Bit late saying this, but as a former court reporter for 14 years and now seeing a former attorney register for Caitlyn’s class is a testimony to the value she is offering. Experienced people as well as newbies need to prove we know what we know and what better way than Caitlyn’s class.
Thanks for the article/interview. As a now non-practicing Atty myself, considering this career opportunity as a means to have income and flexibility for my family’s needs, I’m very interested to receive more detail and data about there being adequate work and earnings potential. Do you have any insight or statistics yet about the industry’s need for transcript proofreaders, and the range that proofreaders charge for such work? Is it based on page, word count, time spent? Can you guide me to any resources beyond Caitlyn’s course materials?
Hi Chanda! I’ve been proofreading for just over a year now. From what I have encountered, there is more work to be read than proofreaders to read it! My clients are from all over the US, and I have about five who keep me very busy. In fact, I just had to let go of two. One of my reporters told me that there was a shortage of reporters in her courthouse, so she was getting called in for more work. This meant she’d be sending me more work since she wouldn’t have the time to proofread some of it herself anymore. This is common in the US right now.
Proofreaders generally charge by the page, and many reserve the right to charge extra for messier work that takes them more time to proofread.
I don’t know of any other course which teaches transcript proofreading. I don’t think there is one; however, you can buy the grammar books online.
Hope this helps!
I thought you might be more comfortable about how much work is available if you hear from more people. I completed the course August 2015, and now in August 2016, I know there is plenty of work out there.
When you consider that a reporter is physically spending the hours writing, then he/she might scope his/her own notes, fill in, research, and verify everything, they know they cannot be accurate then for the final proofing. Those who hire a scopist vary whether they feel the need for the additional expense of a separate proofreader. In my experience, the best reporters who are really working a lot are happy to pay for something they do not have time for if they want a life.
Each time I find myself with less work than I want or need it is because I stopped seeking new clients. Sure I have three or four whom I consider my bread and butter, but it seems they end up with cancellations or a few days off all at the same time, so it is always best to be on the “list of excellent proofreadersI can call as needed” of several good reporters. When you are able turn down jobs occasionally because you are too busy, you are probably earning what you desire.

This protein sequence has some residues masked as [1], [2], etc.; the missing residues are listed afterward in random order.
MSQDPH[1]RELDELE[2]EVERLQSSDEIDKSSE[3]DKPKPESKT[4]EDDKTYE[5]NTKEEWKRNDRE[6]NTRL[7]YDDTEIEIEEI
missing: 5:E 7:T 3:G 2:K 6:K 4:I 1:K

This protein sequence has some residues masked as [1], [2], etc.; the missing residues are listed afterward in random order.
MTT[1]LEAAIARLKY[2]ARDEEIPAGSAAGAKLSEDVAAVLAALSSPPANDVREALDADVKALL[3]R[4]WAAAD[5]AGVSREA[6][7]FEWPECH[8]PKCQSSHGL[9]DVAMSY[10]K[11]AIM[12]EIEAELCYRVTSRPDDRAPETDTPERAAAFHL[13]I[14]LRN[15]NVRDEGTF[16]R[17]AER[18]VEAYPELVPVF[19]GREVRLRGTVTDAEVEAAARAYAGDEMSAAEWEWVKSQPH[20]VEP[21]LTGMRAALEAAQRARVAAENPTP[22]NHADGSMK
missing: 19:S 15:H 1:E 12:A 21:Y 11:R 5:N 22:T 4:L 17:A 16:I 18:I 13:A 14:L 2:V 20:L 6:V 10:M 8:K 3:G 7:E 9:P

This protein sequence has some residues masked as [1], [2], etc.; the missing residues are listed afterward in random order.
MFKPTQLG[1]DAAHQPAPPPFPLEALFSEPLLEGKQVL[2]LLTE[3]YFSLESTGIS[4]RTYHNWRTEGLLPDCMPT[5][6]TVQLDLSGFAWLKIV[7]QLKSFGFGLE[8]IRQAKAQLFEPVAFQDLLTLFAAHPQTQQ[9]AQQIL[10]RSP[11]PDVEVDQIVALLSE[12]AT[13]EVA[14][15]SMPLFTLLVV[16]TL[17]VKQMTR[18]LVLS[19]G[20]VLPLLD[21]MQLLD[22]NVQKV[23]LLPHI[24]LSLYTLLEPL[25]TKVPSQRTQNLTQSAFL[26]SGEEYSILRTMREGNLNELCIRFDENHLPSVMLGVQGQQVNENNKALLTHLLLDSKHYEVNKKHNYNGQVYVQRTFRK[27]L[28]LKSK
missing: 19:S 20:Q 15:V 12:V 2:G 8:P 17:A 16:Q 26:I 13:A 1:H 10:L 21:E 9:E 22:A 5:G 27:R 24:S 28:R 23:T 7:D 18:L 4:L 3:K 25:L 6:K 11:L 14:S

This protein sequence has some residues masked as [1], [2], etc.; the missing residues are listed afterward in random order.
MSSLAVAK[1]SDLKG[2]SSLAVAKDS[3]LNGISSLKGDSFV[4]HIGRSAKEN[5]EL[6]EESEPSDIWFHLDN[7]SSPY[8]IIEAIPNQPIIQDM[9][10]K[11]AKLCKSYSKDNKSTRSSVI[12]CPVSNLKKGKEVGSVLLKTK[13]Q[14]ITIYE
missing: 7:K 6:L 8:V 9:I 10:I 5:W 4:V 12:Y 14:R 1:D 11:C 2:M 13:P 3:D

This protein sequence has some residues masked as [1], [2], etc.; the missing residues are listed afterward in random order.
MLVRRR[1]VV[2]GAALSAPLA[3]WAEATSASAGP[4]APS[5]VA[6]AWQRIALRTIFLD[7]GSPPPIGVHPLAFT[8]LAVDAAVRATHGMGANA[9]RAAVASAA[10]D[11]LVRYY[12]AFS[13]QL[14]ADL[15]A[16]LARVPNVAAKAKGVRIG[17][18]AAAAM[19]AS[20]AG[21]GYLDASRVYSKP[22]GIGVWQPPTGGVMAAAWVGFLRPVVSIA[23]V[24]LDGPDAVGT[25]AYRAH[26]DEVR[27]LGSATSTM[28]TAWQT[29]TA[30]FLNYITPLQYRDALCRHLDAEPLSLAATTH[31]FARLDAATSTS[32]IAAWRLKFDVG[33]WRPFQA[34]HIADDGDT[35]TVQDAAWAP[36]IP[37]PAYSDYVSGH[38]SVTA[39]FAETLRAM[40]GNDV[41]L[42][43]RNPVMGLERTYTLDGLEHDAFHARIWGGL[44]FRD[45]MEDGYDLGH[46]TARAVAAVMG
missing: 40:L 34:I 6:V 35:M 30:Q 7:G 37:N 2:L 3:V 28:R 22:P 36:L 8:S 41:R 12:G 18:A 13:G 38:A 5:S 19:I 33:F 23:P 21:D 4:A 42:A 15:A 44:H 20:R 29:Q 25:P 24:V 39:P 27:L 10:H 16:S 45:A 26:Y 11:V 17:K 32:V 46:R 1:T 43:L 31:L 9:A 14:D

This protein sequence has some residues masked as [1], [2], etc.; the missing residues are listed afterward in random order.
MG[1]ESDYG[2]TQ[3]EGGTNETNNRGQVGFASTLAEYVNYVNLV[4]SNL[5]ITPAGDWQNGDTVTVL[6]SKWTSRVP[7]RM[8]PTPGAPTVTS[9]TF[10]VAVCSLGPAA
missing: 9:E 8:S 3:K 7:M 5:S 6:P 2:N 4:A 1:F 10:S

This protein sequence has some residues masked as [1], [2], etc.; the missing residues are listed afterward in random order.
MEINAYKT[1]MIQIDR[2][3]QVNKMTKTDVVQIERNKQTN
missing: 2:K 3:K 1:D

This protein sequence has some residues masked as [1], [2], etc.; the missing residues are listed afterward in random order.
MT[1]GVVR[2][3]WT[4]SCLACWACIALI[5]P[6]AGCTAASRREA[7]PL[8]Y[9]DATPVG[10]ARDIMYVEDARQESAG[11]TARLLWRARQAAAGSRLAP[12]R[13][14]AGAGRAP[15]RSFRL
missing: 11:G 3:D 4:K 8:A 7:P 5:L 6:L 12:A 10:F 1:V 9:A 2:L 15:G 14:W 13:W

I won’t get rich doing this, but I am earning a decent wage and paying my bills. At the same time I have the freedom to say “no” when I want to plan time for myself.
I highly recommend proofreading for court reporters if you are self-disciplined, hard-working, flexible and reliable. It is up to each of us to make the most of our skills, and this course showed me how to do that.
I hope this helps. Good luck.
I have just now received three replies to my inquiry, and just wanted to say thank you to those that already replied, as well as to throw that may yet reply. I really appreciate the time and thought that you all contributed. 🙂
Ugh! How embarrassing – please excuse that typo above! Typing on my phone…
Chanda – I can only tell you about my own personal experience. I have slowly built up my clientele, and don’t have an overabundance of work. For me, that is by design. My husband owns his own business and I have responsibilities there, I have three children in three different schools, I teach piano lessons, voice lessons, and I proofread. With all that going on, I have not attacked marketing. If I went after it, I could tear it up, and so could you. We are lawyers; we are wired that way. You are not going to make as much money as you did practicing law, particularly if you were in private practice. You will be able to make money. How much is going to be related to hard hard you work to get your name out there and ultimately, of course, the quality of your work. Hope that helps.
I am so happy your interview was shared with us. I have been a licensed attorney for 14 years–the first 10 as a litigator and the last 4 as a compliance professional. With the birth of my first child, I am eager to have more flexibility and pay off these student loans! I was initially concerned about the ability to replace my income with proofreading but it dawned on me that I can use proofreading to lower my expenses (become debt-free) and live more on my terms.